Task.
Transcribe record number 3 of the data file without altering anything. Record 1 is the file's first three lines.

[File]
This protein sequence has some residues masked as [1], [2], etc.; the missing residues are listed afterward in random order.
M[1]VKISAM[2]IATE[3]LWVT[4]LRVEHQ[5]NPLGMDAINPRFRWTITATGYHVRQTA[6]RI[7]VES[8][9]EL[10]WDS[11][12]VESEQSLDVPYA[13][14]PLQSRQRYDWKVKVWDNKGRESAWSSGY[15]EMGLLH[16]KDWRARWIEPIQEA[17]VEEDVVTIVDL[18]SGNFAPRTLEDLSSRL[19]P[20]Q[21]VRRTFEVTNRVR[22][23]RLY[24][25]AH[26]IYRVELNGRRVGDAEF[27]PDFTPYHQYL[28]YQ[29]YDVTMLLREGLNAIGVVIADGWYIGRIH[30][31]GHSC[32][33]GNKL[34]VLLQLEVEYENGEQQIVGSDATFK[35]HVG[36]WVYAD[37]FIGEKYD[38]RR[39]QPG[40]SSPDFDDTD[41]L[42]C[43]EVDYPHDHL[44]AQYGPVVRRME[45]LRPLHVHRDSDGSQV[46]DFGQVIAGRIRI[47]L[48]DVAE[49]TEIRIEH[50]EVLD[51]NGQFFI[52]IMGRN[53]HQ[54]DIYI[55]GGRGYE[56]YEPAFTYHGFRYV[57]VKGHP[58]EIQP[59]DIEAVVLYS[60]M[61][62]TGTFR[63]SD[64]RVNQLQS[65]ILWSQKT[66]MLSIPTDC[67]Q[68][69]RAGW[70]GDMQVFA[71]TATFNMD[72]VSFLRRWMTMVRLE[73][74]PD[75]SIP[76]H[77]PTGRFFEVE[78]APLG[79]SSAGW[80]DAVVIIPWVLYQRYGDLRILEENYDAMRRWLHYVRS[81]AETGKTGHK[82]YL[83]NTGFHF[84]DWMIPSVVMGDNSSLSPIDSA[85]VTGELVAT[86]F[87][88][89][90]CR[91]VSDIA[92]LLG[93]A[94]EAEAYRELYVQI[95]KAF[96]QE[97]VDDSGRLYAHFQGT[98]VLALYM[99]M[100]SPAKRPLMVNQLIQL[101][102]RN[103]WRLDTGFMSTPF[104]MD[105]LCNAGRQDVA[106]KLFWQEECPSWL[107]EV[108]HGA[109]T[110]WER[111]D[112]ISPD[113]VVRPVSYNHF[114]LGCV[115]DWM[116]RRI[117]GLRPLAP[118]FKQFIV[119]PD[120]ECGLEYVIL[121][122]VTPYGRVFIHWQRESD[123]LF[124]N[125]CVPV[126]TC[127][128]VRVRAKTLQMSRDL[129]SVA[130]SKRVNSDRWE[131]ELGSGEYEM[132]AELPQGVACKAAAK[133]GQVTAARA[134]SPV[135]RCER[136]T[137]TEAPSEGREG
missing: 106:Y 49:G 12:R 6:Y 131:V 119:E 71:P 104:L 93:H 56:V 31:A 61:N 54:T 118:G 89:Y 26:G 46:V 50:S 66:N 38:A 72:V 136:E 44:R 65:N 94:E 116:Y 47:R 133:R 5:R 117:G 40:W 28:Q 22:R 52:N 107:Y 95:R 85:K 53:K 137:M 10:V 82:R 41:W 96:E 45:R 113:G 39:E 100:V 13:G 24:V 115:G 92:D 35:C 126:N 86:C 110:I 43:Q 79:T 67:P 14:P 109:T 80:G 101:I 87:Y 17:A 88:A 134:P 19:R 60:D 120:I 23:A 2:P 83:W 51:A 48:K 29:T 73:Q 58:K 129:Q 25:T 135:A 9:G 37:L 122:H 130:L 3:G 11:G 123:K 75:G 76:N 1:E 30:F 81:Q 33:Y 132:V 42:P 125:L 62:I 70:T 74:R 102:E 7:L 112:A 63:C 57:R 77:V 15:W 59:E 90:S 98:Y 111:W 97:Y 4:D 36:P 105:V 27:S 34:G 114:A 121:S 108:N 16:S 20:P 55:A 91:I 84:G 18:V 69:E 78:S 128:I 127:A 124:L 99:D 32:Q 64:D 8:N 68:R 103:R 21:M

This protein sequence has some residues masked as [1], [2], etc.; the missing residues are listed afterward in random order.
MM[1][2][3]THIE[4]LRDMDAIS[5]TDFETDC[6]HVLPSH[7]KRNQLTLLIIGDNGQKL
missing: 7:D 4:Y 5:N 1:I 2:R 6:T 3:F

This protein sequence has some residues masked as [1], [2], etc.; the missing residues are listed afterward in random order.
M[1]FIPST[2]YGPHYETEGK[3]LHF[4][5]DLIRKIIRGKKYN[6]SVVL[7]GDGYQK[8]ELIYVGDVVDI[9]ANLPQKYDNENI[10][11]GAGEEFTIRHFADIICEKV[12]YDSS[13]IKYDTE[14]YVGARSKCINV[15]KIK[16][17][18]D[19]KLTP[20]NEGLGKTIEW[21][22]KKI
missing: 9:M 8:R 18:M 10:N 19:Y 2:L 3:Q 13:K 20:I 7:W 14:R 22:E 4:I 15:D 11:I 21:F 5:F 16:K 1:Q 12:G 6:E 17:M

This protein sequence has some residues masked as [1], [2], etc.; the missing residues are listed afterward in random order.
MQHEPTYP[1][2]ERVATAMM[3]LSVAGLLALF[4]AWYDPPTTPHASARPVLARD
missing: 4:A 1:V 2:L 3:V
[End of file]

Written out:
This protein sequence has some residues masked as [1], [2], etc.; the missing residues are listed afterward in random order.
M[1]FIPST[2]YGPHYETEGK[3]LHF[4][5]DLIRKIIRGKKYN[6]SVVL[7]GDGYQK[8]ELIYVGDVVDI[9]ANLPQKYDNENI[10][11]GAGEEFTIRHFADIICEKV[12]YDSS[13]IKYDTE[14]YVGARSKCINV[15]KIK[16][17][18]D[19]KLTP[20]NEGLGKTIEW[21][22]KKI
missing: 9:M 8:R 18:M 10:N 19:Y 2:L 3:Q 13:K 20:I 7:W 14:R 22:E 4:I 15:D 11:I 21:F 5:F 16:K 1:Q 12:G 6:E 17:M